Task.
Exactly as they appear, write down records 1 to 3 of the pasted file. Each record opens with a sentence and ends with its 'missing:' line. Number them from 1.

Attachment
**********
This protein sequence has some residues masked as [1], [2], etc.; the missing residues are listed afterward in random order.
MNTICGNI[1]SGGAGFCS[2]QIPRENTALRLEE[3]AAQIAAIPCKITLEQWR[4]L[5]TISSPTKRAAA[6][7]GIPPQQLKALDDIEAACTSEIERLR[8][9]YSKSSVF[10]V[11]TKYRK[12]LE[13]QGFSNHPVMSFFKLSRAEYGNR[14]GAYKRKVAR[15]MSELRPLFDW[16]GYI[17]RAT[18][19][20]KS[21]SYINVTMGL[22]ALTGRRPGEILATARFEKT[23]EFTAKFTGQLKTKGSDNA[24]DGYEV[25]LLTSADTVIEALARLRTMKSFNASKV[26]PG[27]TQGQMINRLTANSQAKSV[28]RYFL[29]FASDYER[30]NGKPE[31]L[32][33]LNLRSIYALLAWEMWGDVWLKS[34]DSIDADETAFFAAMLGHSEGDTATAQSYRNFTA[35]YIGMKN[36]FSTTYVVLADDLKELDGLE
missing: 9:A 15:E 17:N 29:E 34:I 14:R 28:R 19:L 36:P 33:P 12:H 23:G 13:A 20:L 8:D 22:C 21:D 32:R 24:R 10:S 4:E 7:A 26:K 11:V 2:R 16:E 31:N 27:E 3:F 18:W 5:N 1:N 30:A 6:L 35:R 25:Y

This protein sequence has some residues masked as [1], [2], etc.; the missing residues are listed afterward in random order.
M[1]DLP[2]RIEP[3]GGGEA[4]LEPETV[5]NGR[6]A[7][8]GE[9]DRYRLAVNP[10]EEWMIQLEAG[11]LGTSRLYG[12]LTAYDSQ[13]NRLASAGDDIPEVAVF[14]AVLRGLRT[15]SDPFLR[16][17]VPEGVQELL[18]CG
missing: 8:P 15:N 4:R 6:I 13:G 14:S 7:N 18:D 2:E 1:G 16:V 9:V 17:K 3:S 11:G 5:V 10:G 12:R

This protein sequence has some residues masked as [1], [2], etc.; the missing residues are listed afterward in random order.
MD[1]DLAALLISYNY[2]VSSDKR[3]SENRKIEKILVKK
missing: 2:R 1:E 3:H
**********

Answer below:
This protein sequence has some residues masked as [1], [2], etc.; the missing residues are listed afterward in random order.
MNTICGNI[1]SGGAGFCS[2]QIPRENTALRLEE[3]AAQIAAIPCKITLEQWR[4]L[5]TISSPTKRAAA[6][7]GIPPQQLKALDDIEAACTSEIERLR[8][9]YSKSSVF[10]V[11]TKYRK[12]LE[13]QGFSNHPVMSFFKLSRAEYGNR[14]GAYKRKVAR[15]MSELRPLFDW[16]GYI[17]RAT[18][19][20]KS[21]SYINVTMGL[22]ALTGRRPGEILATARFEKT[23]EFTAKFTGQLKTKGSDNA[24]DGYEV[25]LLTSADTVIEALARLRTMKSFNASKV[26]PG[27]TQGQMINRLTANSQAKSV[28]RYFL[29]FASDYER[30]NGKPE[31]L[32][33]LNLRSIYALLAWEMWGDVWLKS[34]DSIDADETAFFAAMLGHSEGDTATAQSYRNFTA[35]YIGMKN[36]FSTTYVVLADDLKELDGLE
missing: 9:A 15:E 17:N 29:E 34:I 14:R 28:R 19:L 36:P 33:P 12:H 23:G 13:A 20:L 8:D 22:C 21:D 32:R 24:R 10:S 4:E 7:A 26:K 11:V 2:R 16:E 31:N 27:E 3:F 18:W 5:N 1:N 30:A 6:L 35:R 25:Y

This protein sequence has some residues masked as [1], [2], etc.; the missing residues are listed afterward in random order.
M[1]DLP[2]RIEP[3]GGGEA[4]LEPETV[5]NGR[6]A[7][8]GE[9]DRYRLAVNP[10]EEWMIQLEAG[11]LGTSRLYG[12]LTAYDSQ[13]NRLASAGDDIPEVAVF[14]AVLRGLRT[15]SDPFLR[16][17]VPEGVQELL[18]CG
missing: 8:P 15:N 4:R 6:I 13:G 14:S 7:N 18:D 2:E 1:G 16:V 9:V 17:K 3:S 11:G 5:V 10:G 12:R

This protein sequence has some residues masked as [1], [2], etc.; the missing residues are listed afterward in random order.
MD[1]DLAALLISYNY[2]VSSDKR[3]SENRKIEKILVKK
missing: 2:R 1:E 3:H